Many of us are less than thrilled with the idea of smart guns. There are myriad reasons why, but that doesn’t stop it from being pushed by those who don’t understand guns in the first place.

An example of that surfaced recently. It seems a group of engineering students has decided to take on smart gun technology to curb mass shootings. In addition to the previous problems, they’ve managed to add yet another.

It seems no one involved understands the first thing about personal defense.

After the Las Vegas concert massacre, the school shooting in Parkland, Florida, and numerous guns brought on local campuses, the group of students said enough’s enough and developed what they hope will be a solution.

“It’s fear stimulating and in my group we were like, we can’t deal with this, we have to do something about it,” said Salwa Shahid, a junior at Plano West High School.

A camera on the front uses artificial intelligence to detect if a gun is pointed at a person, crowd, animal or target.

If aimed at a person or crowd, the gun limits the amount of times you can pull the trigger.

“You still are allowed to do one bullet every 20 seconds so you still are allowed to use self-defense so it’s still going to work,” said Shahid.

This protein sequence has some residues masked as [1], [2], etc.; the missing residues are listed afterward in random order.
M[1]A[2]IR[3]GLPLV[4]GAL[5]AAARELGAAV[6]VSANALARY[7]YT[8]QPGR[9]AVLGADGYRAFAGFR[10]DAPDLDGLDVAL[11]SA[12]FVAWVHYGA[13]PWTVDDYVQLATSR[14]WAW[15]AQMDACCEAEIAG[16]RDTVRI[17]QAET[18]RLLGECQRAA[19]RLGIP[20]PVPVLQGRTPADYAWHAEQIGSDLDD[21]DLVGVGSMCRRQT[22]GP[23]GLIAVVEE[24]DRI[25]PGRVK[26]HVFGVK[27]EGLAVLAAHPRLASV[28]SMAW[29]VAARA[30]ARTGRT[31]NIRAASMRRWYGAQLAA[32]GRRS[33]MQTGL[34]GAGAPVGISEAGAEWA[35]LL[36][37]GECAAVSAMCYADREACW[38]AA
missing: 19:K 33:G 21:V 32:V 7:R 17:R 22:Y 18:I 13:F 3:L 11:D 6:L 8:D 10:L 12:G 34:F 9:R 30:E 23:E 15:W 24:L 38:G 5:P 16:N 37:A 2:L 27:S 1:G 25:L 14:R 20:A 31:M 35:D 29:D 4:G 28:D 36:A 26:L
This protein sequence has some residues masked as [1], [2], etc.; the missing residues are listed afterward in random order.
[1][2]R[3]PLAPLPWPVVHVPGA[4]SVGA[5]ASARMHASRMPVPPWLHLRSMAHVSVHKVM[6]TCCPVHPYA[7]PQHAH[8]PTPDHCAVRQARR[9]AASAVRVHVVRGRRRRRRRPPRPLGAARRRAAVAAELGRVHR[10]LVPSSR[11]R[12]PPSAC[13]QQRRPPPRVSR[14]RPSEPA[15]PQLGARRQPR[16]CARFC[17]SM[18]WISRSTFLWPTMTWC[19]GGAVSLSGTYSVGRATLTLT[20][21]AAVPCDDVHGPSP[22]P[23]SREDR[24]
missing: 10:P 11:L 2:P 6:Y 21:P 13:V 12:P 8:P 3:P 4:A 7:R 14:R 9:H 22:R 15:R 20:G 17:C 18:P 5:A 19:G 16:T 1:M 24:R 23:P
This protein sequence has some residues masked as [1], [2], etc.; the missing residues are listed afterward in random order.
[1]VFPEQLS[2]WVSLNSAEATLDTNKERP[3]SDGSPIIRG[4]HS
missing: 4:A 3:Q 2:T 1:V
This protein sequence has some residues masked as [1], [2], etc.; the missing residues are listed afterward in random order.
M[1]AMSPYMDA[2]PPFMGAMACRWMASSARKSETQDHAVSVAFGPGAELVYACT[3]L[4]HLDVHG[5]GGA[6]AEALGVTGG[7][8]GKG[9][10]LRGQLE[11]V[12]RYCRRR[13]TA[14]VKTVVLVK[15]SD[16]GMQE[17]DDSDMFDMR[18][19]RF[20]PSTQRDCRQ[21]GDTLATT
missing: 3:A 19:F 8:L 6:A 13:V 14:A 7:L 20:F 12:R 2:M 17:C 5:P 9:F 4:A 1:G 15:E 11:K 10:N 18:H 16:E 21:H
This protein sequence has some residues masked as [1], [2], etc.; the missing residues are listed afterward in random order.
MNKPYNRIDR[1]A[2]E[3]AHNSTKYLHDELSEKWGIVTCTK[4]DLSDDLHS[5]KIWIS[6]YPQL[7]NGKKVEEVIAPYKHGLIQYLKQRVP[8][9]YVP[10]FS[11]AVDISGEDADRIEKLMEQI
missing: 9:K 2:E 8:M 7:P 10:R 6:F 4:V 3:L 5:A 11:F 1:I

GPS on the gun would create geo-fences, stopping it from firing in certain locations like schools and churches.

So, it’ll only let me shoot once every 20 seconds, right?

What if I miss?

Gunfights are dynamic. People don’t stay in one place and let you take careful aim at them. They’re moving. Couple that with the adrenaline coursing through your veins and it’s a recipe for missed shots. There’s a reason why police tend to fire so many shots and register a relatively small number of hits.

Misses are a part of life, and this technology would prevent me from following up quickly. While it may also stop a mass shooter from doing the same, a mass shooter has the opportunity to plan his attack. He’d take two guns and double his rate of fire, or he’ll hack the software and disable that feature.

Hard pass.

Then let’s talk about the geo-fencing idea. It sounds great, but let’s look at last year’s Sutherland Springs shooting, where a good guy with a gun responded.

Now, let’s say he had to step across a property line to respond to a mass shooting in progress. This system would disable the weapon, thus preventing the needed response just because they moved a few feet too far to try and save human lives.

Granted, these are kids trying to learn engineering and nothing is likely to come of it. Thankfully.

Unfortunately, this is still an example of people who don’t understand the problem trying to come up with a solution. They think they understand the nuances of the issue, but they don’t. At all. Their firearm education comes from the movies where the good guys are supernaturally good shots, and the bad guys can’t hit the broad side of a barn while standing inside the barn.

They know nothing about the realities of an armed encounter, yet they’re trying to solve the problem.

Kind of like how politicians who know nothing about guns try to solve the problems of mass shootings.